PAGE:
Narrative Literature Review

A literature review is a thorough and critical evaluation of previous research on a topic of interest to the author. The review summarizes a particular area of research that helps to explain why an author is interested in a particular topic. A literature review is primarily associated with formal academic writing, such as a master’s thesis, dissertation, or a peer-reviewed journal article. It is commonly part of a proposal written by someone pursuing a thesis or dissertation, known as a research prospectus. A literature review is also a common writing assignment in undergraduate- and graduate-level courses. An effective review of literature will define key terminology, identify a theoretical framework for the topic being addressed, and describe relevant past research in support of a research question or hypothesis.

A narrative literature review provides a synthesis or examination of the literature by considering issues and the development of the research over time. Narrative literature reviews can be contrasted with meta-analysis or the quantitative review or synthesis of literature. This entry proceeds by describing the nature of a narrative literature review both in terms of the motivation and process for such a review. The narrative literature review is compared to a review using meta-analysis with a discussion of both the advantages and disadvantages of employing such a review.

Describing the Narrative Review

A narrative review provides a synthesis or description of the literature review without using quantitative methods. Often the purpose of the review involves the evaluation of some set of investigations and involves theoretical statements and casts a wide range of topics and investigations.

A simple narrative literature review could provide a history and trace the development of some construct or theory over time. Approaches to scholarship are elements that develop over time as scholars continue to pursue some line of inquiry. The interaction between scholars (such as students, instructors, and colleagues) plays an important role in the development of any line of inquiry. Among the issues that arise when constructing narrative literature reviews are personal and relational issues, because scholarship always constitutes a collaborative process conducted by a community of scholars. The development of any line of thinking is a tracing of how individuals as well as communities of scholars have responded to the proposed challenges and opportunities provided by the new form of scholarship.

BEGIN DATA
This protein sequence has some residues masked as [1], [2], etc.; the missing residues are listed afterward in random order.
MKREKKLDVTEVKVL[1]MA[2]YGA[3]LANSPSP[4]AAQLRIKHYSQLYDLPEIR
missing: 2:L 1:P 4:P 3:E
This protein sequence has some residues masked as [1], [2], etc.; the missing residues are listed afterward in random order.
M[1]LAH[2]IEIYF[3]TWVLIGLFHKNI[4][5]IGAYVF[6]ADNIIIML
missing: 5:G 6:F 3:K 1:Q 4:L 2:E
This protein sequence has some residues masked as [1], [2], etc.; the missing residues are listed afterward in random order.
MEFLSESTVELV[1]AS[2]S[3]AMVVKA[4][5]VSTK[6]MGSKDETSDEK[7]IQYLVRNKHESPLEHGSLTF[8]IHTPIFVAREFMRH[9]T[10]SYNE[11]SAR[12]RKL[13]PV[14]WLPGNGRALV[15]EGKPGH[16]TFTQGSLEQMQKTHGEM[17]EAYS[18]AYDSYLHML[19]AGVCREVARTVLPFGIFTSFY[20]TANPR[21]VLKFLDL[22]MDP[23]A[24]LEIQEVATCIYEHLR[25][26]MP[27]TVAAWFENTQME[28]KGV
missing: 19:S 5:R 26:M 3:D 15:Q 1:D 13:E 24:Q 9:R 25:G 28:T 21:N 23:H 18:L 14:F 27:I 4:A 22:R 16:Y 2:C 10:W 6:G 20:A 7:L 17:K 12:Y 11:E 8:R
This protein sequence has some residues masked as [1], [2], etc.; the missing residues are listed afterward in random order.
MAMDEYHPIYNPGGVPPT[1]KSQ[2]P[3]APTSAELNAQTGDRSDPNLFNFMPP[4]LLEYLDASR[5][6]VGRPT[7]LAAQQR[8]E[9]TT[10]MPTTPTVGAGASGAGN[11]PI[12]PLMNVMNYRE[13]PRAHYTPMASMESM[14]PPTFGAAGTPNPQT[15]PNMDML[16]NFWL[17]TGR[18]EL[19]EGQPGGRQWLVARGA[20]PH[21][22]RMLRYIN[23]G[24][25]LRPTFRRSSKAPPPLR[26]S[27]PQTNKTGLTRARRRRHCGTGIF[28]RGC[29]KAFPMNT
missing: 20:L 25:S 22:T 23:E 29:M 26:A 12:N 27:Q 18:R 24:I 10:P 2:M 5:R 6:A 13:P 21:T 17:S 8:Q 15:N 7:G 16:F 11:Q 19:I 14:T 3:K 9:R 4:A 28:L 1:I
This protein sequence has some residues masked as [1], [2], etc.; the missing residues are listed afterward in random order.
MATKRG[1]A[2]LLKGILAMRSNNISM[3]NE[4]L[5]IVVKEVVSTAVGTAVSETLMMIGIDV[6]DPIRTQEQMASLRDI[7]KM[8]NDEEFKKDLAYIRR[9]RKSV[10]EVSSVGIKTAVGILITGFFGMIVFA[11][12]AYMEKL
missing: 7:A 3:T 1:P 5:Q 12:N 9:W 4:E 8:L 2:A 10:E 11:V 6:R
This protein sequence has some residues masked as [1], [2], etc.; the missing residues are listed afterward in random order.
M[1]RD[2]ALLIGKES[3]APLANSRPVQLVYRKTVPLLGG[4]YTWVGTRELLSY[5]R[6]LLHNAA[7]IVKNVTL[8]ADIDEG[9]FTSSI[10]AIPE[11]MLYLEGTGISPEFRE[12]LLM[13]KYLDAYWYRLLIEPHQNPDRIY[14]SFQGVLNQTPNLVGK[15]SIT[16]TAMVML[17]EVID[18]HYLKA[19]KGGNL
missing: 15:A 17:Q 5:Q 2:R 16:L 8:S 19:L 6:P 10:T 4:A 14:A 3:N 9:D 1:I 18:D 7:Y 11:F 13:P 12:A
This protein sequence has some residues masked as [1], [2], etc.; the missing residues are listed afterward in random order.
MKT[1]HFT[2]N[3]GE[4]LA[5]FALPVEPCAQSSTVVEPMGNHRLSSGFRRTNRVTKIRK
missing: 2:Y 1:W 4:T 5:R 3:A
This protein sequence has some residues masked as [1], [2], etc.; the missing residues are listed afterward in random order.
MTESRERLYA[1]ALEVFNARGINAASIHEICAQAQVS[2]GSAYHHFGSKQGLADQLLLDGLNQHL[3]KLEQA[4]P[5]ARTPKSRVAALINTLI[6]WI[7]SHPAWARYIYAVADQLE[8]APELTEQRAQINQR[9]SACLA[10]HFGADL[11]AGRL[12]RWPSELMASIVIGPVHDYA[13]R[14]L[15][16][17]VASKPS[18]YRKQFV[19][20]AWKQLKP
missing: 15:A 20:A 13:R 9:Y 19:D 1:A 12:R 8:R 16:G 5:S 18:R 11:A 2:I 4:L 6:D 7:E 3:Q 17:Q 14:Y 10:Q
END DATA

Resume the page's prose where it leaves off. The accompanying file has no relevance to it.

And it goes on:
A narrative analysis may trace a particular theory and the line of research related to the findings relevant to that theory. A theory considers a number of issues and each element of the theory provides a set of issues that become researched by that line of inquiry that may or may not have supported or resolved sets of issues. The history of the development of those issues and the research associated with the exploration becomes an important narrative to chronicle. The logic and journey of discovery becomes a part of the examination.

Strengths of a Narrative Review

Unlike quantitative reviews, which have very narrowly defined parameters and precise inclusion and exclusion rules, a narrative review has more flexibility. The narrative review provides more potential for individual insight and opportunities for speculation than most quantitative review approaches.

The ability to consider variation in formats and alternatives permits the generation of a wider and more inclusive picture of available research. A consideration of history and the personal nature of how the process of research takes place is part of the narrative literature review. A formal part of the consideration is also the political and personal connections among scholars that frequently forms the basis for the conduct of research. The conduct of social science research involves a personal as well as a professional process, and the understanding and inclusion of that part of the research is important to appreciating the research more broadly.

Weaknesses of a Narrative Review

The weakness of a narrative review lies in the procedure used to reach and offer conclusions about the nature of quantitative or qualitative empirical literature.

Quantitative literature outcomes vary based on the existence of Type I (false positive) or Type II (false negative) errors. A Type I error can occur based on the level of alpha error selected to use as the basis of the significance test. Typically, most social science procedures employ a Type I error rate of 5%, often expressed as p < .05, where p represents the probability of Type I error. The impact of Type I (false positive) error is the acceptance and statement of a relationship where none exists. The incidence of Type I error is relatively low as demonstrated by most meta-analyses that seldom find nonsignificant findings challenging closely held assumptions about effects existing.

Type II error (false negative) rates run often in excess of 50% across a set of findings. The typical pattern in empirical findings generates a set of outcomes where 50% of the results of significance tests are significant and 50% of the outcomes reported are nonsignificant. What results is confusion when trying to summarize the available literature. Since the incidence of Type II error typically reflects statistical issues related to sampling error, the solution is to increase the sample size and improve the accuracy of the estimation for any statistical parameter. Meta-analysis, as a form of quantitative literature review, has a primary effect of increasing sample size and therefore the accuracy of the estimation. Combining sample sizes across studies reduces the level of Type II error to negligible levels.